To Sabbath School teachers: This story is for Sabbath, June 4.
y father belongs to one Christian denomination, and my mother belongs to another in Angola’s capital, Luanda. As a child, I went to church with Father on one Sunday and with Mother on the next Sunday. But at the age of 18, I stopped going to church altogether. I stopped singing in the choir at Mother’s church, and I stopped participating in youth activities at Father’s church.
“Why don’t you come to church with me anymore?” Mother asked.
“I don’t feel comfortable,” I replied.
“Then find a church where you feel comfortable,” Mother said. “Give God a chance.”
But I was more interested in giving the world a chance.
When my older sister got engaged, she and her fiancé somehow ended up receiving premarital counseling from a Seventh-day Adventist pastor. They decided to attend the Adventist church after they got married, and my sister began to send me a steady stream of Bible verses and sermons.
Then an unusual series of events took place. A friend urged me to give my heart to God. I knew that she was praying for me, and her words softened my heart. That same week, another friend pleaded with me to live for God. “The world is not good,” she said. “Surrender to God.” She prayed with me and asked God to give me a good, God-fearing husband. Her words touched my heart. A few days later, my older sister told me that she felt reprimanded by God. “The Lord says that if I do not warn you, your blood will be required of me,” she said.
My sister had read Ezekiel 3:18-19, where the Lord says, “When I say to the wicked, ‘You shall surely die,’ and you give him no warning, nor speak to warn the wicked from his wicked way, to save his life, that same wicked man shall die in his iniquity; but his blood I will require at your hand. Yet, if you warn the wicked, and he does not turn from his wickedness, nor from his wicked way, he shall die in his iniquity; but you have delivered your soul” (NKJV).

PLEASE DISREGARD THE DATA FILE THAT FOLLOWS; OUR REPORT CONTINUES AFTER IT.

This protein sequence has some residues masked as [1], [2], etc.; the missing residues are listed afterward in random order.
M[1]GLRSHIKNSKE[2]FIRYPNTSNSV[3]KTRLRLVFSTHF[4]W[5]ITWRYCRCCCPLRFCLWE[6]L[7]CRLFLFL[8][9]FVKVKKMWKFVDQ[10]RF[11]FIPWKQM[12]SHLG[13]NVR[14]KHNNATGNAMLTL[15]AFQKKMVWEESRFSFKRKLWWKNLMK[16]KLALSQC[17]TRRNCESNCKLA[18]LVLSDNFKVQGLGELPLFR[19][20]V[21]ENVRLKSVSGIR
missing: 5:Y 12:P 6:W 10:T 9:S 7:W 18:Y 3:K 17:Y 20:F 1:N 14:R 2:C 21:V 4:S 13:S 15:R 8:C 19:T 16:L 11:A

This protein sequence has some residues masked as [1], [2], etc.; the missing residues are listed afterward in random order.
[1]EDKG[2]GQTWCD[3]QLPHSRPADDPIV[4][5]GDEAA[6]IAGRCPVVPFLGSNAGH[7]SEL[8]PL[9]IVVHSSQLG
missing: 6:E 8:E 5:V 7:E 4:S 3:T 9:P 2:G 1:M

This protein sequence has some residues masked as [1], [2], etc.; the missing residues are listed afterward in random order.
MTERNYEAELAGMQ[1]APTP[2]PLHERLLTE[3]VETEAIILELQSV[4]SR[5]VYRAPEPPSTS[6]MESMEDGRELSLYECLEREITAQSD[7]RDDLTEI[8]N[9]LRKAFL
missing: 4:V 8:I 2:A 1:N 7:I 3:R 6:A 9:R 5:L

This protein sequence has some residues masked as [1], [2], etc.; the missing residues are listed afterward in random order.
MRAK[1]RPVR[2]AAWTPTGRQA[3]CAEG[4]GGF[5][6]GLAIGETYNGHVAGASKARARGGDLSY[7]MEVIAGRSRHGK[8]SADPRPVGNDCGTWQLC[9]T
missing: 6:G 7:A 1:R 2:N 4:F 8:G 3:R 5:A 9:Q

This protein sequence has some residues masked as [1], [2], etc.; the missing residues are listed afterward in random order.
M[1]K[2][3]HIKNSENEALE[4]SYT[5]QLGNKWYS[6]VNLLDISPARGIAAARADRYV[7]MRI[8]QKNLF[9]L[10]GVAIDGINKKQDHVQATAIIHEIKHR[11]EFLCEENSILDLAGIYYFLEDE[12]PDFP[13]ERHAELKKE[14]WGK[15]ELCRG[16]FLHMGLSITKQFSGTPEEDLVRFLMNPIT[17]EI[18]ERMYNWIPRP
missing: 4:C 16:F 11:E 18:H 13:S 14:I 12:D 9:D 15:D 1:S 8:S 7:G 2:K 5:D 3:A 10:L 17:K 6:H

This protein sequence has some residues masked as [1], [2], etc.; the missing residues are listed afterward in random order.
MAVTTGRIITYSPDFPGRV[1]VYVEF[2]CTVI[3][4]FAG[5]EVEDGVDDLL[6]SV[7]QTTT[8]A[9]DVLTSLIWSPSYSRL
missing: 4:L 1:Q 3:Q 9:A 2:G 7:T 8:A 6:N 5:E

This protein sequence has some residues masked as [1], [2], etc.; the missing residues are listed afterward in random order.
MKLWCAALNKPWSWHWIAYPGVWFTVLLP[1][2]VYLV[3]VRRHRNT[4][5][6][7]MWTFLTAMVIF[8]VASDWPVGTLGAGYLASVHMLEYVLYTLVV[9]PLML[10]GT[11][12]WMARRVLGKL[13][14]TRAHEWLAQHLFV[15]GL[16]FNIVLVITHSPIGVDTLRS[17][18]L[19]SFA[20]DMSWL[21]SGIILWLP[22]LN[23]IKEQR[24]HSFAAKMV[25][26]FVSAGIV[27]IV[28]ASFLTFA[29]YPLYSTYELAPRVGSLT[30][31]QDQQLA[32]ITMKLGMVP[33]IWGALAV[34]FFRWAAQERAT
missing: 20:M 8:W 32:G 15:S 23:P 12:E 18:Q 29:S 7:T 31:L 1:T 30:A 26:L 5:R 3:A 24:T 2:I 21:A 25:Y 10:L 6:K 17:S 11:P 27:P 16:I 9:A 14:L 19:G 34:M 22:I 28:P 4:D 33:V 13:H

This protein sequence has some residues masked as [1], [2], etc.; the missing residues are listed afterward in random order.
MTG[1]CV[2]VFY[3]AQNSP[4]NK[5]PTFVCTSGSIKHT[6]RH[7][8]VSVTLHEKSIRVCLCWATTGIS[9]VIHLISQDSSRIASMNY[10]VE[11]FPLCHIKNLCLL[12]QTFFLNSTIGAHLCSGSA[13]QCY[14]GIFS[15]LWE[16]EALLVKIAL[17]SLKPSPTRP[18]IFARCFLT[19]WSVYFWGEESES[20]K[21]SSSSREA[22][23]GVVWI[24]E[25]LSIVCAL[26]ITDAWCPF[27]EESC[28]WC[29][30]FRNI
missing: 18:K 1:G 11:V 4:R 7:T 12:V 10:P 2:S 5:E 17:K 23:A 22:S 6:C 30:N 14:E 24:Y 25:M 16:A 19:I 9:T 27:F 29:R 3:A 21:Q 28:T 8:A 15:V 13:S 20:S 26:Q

My heart skipped a beat as my sister spoke. I tried to defend myself. “I go to our mother’s church,” I said.
“But you don’t feel comfortable there,” my sister said. “Go to a Seventh-day Adventist church. Go to any of their churches in town. Give them a chance.”
I promised to go to an Adventist church the next Sabbath. But I didn’t go because I was called to work. I worked the next three Sabbaths. When my sister called to ask about church, I explained that I had too much work. “Some jobs aren’t a blessing from God,” my sister replied. “You work hard for nothing. You need to lay work aside and put God first.”
I wasn’t sure what to do, but I stopped working — and not by choice. I fell ill. At the clinic, the physician knew me well because he had been my doctor for four years. We had a good doctor-patient relationship. But this time he surprised me. During the examination, he suddenly asked for my hand in marriage. He had never shown any personal interest in me before, and I had never thought about him as a husband. But as he proposed, I liked the idea of being his wife.
“I would like to marry you,” I said.
He smiled. “I am a Seventh-day Adventist,” he said. “I would like for my wife also to be an Adventist.”
I smiled back. “No problem,” I said.
And I meant it. Many unusual things had happened over the past few weeks. Two dear friends and my sister had urged me to give my heart to God. One had prayed for me to find a God-fearing husband, and my sister had pleaded with me to go to the Adventist church. Now an Adventist physician had asked me to marry him and to become an Adventist. I could not resist God’s call anymore. I entered a baptismal class.
Today I am an Adventist. I am not an Adventist because the physician proposed to me. I am not an Adventist because my sister urged me. I am not even an Adventist because I feel comfortable in the church. I am an Adventist because God called me to unite with His people who keep His commandments and have the faith of Jesus. My heart is His.
Part of this quarter’s Thirteenth Sabbath Offering will help open a Seventh-day Adventist school in Esmeralda’s hometown of Luanda, Angola. Thank you for planning a generous offering.